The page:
Moving on

SKETCHES - Ana Marie Pamintuan (The Philippine Star) - January 6, 2021 - 12:00am

Awkward… on the same day that the chief of staff of the Armed Forces of the Philippines vowed transparency and formed a 10-member team to probe the hush-hush inoculation way back in September of members of the Presidential Security Group, the commander-in-chief himself announced that, hell, no, PSG members won’t go to any such probe.

Take that, Senate committee of the whole. And take that, Department of Justice, National Bureau of Investigation, Bureau of Customs.

PSG chief Brig. Gen. Jesus Durante III, with impressive cult-level loyalty to President Duterte, could be on his way to replacing that meddling AFP chief who formed the 10-member probe team, Gen. Gilbert Gapay.

Why, Durante might even replace Delfin Lorenzana as defense secretary. Lorenzana had described the vaccine used – identified by President Duterte himself as the Chinese government’s Sinopharm – as “smuggled.”

After all, Debold Sinas was promoted to the top of the Philippine National Police despite his well-attended birthday mañanita last year. Now he’s enforcing COVID protocols against large gatherings, and telling naggers about the mañanita to “move on.”

Duterte has clearly moved on. And he surely wants the Senate, the AFP and the nation to move on as well from the PSG vaccination… or else.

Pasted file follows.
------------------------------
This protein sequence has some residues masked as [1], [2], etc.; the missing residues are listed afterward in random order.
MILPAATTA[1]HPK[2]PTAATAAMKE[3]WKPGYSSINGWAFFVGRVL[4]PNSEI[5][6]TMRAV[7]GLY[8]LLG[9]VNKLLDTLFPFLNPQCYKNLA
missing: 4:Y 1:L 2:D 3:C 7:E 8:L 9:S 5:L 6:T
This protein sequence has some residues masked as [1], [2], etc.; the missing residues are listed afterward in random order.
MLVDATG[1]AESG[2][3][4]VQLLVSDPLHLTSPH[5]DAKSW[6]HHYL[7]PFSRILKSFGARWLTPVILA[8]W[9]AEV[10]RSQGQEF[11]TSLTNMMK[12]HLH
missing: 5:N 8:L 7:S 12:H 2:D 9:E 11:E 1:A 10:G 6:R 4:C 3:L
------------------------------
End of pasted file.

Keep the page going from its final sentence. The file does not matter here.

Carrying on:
Yesterday, the AFP dropped its intended probe.

The Senate refused to move on, despite some senators warning of the futility of grilling an official protected by executive privilege. The Bureau of Customs also said it would continue to investigate vaccine smuggling. And the Food and Drug Administration insisted on its mandate and protocols for vaccine approval and use.

*      *      *

A casualty of this secrecy involving Chinese vaccines is the government’s COVID inoculation program, which at the outset seemed to be heavily reliant on the 25 million jabs committed by Beijing.

It’s still unclear if the Chinese vaccines are being donated by Beijing, as it has done in several developing countries. If it’s a donation, we need clarity on any quid pro quo even as we thank Beijing for the help.

Even before the pandemic, there was already resistance bordering on hysteria to vaccines, thanks to the controversy over the anti-dengue shot Dengvaxia.

With the pandemic, people have become more aware of the importance of good health to lives and livelihoods. If you’re sick, you can’t work, and you go hungry. Your kids might be forced to sell their lewd photos online to pay for gadgets and internet service needed for distance learning.

Worldwide, health authorities are grappling with vaccine hesitancy and skepticism. To promote trust in vaccines, heads of government and celebrities are getting themselves inoculated in public. In the US, three former presidents plus the incoming one and his running mate have received their shots. The incumbent, busy trying to rig the poll results and reverse his defeat, is a COVID survivor and probably believes he has already achieved immunity.